Cricket was played extensively in Britain in the 1950s, in towns, villages and cities, both in workplaces and as a social activity. And the sport had also become a ubiquitous cultural pastime in the English-speaking Caribbean.
Indeed, cricket was a key part of Britain’s cultural imperialism, with the game helping to convey ideas about social order – in the colonial Caribbean, cricket clubs were segregated on the basis both of class and “race”. An emphasis on respecting the rules, “fair play” and sporting behaviour all enhanced this sense of white English prestige.
After the second world war, racism forced many new Windrush arrivals – predominantly black Caribbean men looking for employment in manual jobs – to set up their own cricket clubs. One such club is the still-active Carnegie CC, created in 1955 to cater for Caribbean cricketers in and around the Brixton area.
For the Windrush generation, the sport held a particular importance, as my forthcoming book, Windrush Cricket: Caribbean Migration and The Remaking of Post-War England documents. Speaking of cricket in his 1963 memoir Beyond a Boundary, the great Trinidadian writer C.L.R. James claimed that:
There is a whole generation of us, and perhaps two generations, who have been formed by it not only in social attitudes but in our most intimate personal lives, in fact there more than anywhere else.
Despite widespread racism, some Caribbean cricket celebrities were feted by and ultimately found favour with the political establishment. Learie Constantine, for example, became the first black person to sit in the House of Lords in 1969.
Cricketers such as Bertie Clarke, who had played for the West Indies before the war, were integral to glamorous social networks of cricket at the BBC. There, he worked with Una Marson (the radio host and first black woman hired by the BBC) and other new arrivals from the Caribbean on the London Calling radio programme.
By the late 1960s and into the 1970s, there was a rich ecosystem of Caribbean cricket across Britain. Black cricket clubs were widely formed across English cities, starting with Leeds Caribbean (set up in 1948) and swiftly followed by others such as Sheffield Caribbeans, Bristol West Indians and the West Indian Cricket and Sports Club in Manchester.
The clubs and competitions were created by black people themselves, and were a significant bridge between England and “home” in the Caribbean – making cricket an important part of the black Atlantic cultural exchange.
London Transport and cricket
London Transport was a major employer in post-war London, and often emphasised sport and recreation facilities in its recruitment materials. Pamphlets circulated in Barbados informed prospective applicants that, alongside their day jobs on the buses and London Underground, migrant workers would have ample opportunity to play cricket in the capital. By the later 1950s, London Transport had become a big focus for the development of Caribbean cricket in England.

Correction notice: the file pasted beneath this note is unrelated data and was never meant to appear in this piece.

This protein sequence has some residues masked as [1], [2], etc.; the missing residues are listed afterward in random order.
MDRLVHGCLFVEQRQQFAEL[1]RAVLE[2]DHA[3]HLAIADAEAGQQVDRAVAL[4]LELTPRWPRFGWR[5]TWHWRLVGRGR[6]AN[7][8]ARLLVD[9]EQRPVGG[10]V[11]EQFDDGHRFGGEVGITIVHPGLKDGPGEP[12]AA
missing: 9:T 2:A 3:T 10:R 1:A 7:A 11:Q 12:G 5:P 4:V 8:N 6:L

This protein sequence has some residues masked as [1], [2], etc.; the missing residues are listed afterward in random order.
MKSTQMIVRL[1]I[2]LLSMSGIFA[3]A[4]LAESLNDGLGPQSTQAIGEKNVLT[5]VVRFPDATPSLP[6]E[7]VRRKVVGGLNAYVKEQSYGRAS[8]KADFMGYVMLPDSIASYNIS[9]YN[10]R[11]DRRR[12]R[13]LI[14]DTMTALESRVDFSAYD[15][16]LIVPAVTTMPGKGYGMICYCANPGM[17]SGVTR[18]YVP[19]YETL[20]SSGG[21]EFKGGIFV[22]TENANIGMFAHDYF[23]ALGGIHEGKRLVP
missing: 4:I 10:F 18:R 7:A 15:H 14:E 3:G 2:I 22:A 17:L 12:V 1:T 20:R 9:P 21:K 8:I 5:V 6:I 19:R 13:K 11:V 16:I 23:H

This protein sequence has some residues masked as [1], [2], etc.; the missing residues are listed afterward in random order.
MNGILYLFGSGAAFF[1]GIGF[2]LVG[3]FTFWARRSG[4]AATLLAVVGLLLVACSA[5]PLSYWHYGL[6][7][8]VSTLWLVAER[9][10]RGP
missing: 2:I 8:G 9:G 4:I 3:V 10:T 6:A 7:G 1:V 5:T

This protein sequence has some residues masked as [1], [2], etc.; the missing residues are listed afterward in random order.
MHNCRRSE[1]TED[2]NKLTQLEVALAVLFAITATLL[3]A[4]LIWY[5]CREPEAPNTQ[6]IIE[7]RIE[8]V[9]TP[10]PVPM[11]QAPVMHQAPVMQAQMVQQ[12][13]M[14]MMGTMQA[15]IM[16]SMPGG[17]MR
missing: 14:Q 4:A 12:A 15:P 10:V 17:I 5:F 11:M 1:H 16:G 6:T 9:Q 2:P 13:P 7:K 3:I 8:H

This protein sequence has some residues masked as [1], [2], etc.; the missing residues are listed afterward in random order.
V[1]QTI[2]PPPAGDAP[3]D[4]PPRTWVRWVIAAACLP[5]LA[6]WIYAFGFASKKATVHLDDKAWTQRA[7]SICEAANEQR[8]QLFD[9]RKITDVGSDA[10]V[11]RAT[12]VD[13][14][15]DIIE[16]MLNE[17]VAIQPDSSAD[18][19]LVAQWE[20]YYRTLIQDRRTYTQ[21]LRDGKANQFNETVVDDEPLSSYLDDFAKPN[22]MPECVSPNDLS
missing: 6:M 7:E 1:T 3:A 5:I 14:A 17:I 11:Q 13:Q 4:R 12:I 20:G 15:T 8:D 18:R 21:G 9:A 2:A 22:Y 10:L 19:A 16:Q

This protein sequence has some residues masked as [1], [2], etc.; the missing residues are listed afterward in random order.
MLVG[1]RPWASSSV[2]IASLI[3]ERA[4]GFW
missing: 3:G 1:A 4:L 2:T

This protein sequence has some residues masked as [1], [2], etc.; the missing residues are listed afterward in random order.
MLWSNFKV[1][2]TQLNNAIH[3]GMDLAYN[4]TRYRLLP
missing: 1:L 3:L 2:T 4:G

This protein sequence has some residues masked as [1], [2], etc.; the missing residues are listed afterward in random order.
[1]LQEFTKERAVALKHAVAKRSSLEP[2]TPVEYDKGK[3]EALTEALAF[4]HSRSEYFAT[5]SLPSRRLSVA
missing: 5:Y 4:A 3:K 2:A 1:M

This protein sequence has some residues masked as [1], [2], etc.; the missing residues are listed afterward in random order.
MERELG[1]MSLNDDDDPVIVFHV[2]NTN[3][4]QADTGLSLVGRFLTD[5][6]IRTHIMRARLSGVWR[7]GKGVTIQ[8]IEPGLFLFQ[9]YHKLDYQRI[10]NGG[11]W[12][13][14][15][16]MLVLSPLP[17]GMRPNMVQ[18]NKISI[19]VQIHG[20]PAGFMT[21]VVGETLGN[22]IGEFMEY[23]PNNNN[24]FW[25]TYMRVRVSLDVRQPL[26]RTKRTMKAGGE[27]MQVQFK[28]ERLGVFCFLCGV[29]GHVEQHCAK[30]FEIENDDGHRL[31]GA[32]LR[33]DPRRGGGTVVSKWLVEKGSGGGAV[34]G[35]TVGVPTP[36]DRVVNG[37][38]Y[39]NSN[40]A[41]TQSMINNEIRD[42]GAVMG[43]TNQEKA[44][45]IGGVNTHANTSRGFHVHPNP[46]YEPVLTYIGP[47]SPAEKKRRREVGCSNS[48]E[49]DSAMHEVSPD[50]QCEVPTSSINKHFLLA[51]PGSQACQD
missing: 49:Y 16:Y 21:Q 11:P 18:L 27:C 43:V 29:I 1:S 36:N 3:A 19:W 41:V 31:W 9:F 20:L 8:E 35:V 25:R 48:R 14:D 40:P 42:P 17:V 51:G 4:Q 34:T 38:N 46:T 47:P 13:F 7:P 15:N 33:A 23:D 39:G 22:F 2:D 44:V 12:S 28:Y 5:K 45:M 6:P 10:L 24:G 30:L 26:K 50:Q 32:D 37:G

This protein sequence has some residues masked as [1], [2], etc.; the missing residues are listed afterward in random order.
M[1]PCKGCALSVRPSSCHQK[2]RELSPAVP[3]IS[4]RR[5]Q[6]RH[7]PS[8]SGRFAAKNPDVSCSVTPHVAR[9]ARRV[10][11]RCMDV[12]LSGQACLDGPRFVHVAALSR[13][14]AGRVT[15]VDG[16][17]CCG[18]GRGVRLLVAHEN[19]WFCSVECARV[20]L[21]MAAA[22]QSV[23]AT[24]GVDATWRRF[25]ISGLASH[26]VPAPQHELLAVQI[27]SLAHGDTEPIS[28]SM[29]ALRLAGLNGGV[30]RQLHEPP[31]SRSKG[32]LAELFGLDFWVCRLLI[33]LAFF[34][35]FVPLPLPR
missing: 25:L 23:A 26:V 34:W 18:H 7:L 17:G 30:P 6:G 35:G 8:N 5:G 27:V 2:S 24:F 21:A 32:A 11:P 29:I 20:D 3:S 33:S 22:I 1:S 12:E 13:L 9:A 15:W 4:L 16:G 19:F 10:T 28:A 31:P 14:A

Some of those who arrived saw themselves as temporary visitors, yet travelled back to the Caribbean to play cricket as Londoners. One example is the highly successful Central Road Services (CRS) team, named after a bus garage in south London.
According to Chris Hope, a bus conductor recruited in Barbados:
Most Barbadians were into cricket and Central Road Services cricket team had three or four venues such as Langley Park and Osterley. That’s how we passed our time … The Caribbean islanders used to mix and you were glad to see other black people, to be honest.
In 1975, the CRS team jetted back to Barbados for a cricket tour in an example of the trajectories of migration and return which created layers of identity and belonging for this generation. For many, the idea of home would shift according to context, and cricket could provide a cultural and social link between their two worlds.
Lorenzo Daniels, another bus conductor recruited in Barbados, recalled:
I came over so young and settled down here. I made this my life. This is my home. Barbados is the place where I was born.
Through self-organisation and sheer hard work, some of them, such as Devon Malcolm, Phillip DeFreitas and David Lawrence, rose to represent the England national cricket team. However, their successes frequently provoked a racist backlash, which pointed to deep faultlines opening up in terms of what it meant to be English in a postcolonial world.
Other Windrush cricket-lovers worked at the community level, providing opportunities for young people and spaces for black Caribbean people across generations to interact with each other, in ways that paralleled and intersected with the church and social clubs.
Part of a story of black British history that goes far beyond protest, policing and “resistance”, this remarkable generation of Windrush cricketers were pioneers of community building in England. In so doing, they helped transform what it means to be British.
Michael Collins is Associate Professor of Modern and Contemporary British History, UCL.